"People reared in workhouses, as you are aware, are no great acquisition to the community and they have no ideas whatsoever of civic responsibilities. As a rule their highest aim is to live at the expense of the ratepayers. Consequently, it would be a decided gain if they all took it into their heads to emigrate."
It would be unfair to single out Cosgrave as being particularly uncharitable; his attitude was typical of many. What is clear is that seeing the impoverished child as a burden is something that was apparent from the early 1920s. Institutionalising the impoverished child was deemed to be the solution to that burden.
Unlike in England, the Irish Catholic Church demanded and retained exceptional control over the running of institutions for Irish children. The English industrial and reformatory school system was reformed when it was decided that if the State funded these institutions it had to have more control than the voluntary groups running them, so it curbed the control of those groups and, by the 1930s, abolished the institutions. There was no such appetite for reform in Ireland and the Church would not countenance any surrender of power.
The State was a willing partner in this and in various other attempts to hide and deny. When the Government investigated issues of sexual abuse and the age of consent in the early 1930s, a Jesuit priest in Tullamore insisted the findings should not be published. His solution, contained in a letter to the Department of Justice, was that: "A judge or two, a lawyer or two, a well-balanced priest or two, an experienced police officer, meeting in private, and all sharing the Catholic view on the moral gravity of sexual offences could give the Government much helpful advice." Many politicians agreed.
Souls, not bodies, were the intense preoccupation and this became overwhelming in a small Catholic country with little tradition of Church opposition and an exaggerated deference towards those deemed to be pillars of the community. There was a casual indifference to everyday violence that would not have been tolerated in other countries. In April 1969, The London Daily Telegraph magazine insisted that in Irish Church schools, students "everyday may endure thrashings which, in England, would be enough to close the school and start an inquiry ... few have the stamina, the ability or the courage to flout their priest by complaining."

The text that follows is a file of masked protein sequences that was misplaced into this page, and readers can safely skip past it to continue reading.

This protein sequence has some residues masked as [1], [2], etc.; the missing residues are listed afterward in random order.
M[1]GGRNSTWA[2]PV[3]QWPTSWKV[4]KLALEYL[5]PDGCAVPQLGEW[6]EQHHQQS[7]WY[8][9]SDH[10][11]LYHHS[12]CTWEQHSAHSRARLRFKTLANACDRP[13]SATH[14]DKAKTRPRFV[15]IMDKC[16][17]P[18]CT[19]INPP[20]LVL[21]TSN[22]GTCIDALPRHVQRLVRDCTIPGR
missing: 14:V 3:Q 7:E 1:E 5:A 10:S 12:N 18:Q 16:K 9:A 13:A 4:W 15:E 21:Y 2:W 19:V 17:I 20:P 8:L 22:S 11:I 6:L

The children enduring the thrashings were mostly poor and held in contempt, victims of an invidious Irish snobbery in a country that liked to pretend it was classless.
Many who supposedly had vocations for priestly work clearly did not, and were the very last people who should have been put in charge of children. Forced celibacy, the young age of entry to religious training and single-sex environments compounded the problems and poisoned the atmosphere these men, women and children lived and operated in.
Many of the perpetrators of abuse were victims of another snobbery -- the internal Church pecking order that deemed certain clerics to be more suited to working in industrial schools. There is no doubt that the frustrations they experienced had devastating consequences for the children and, let it be acknowledged, for themselves. They were products of a mixture of large families, thwarted ambitions, segregation of the sexes and lack of economic opportunity, as were the children they took out their frustration on, often in the most sadistic of ways.
There were other priests, who, according to the late novelist John McGahern, "looked and acted as if they came from a line of swaggering, confident men who dominated field and market and whose only culture was cunning, money and brute force. Though they could be violently generous and sentimental at times, in their hearts they despised their own people". Perhaps the biggest irony is that such contempt drove so many victims of brute force to leave for England.
The country that had been regularly denounced as a Godless, immoral land was the same place where many Irish victims found sanctuary. According to evidence given to the Commission, "40pc of former residents of the institutions were in Britain. Most had submerged themselves in a British identity". Most, like AJ Wallace in 1972, felt urgency about getting away from Ireland because of its refusal to treat them like human beings.
Diarmaid Ferriter is Professor of Modern Irish History at UCD. His new book, Occasions of Sin: Sex and Society in Modern Ireland will be published in September by Profile Books.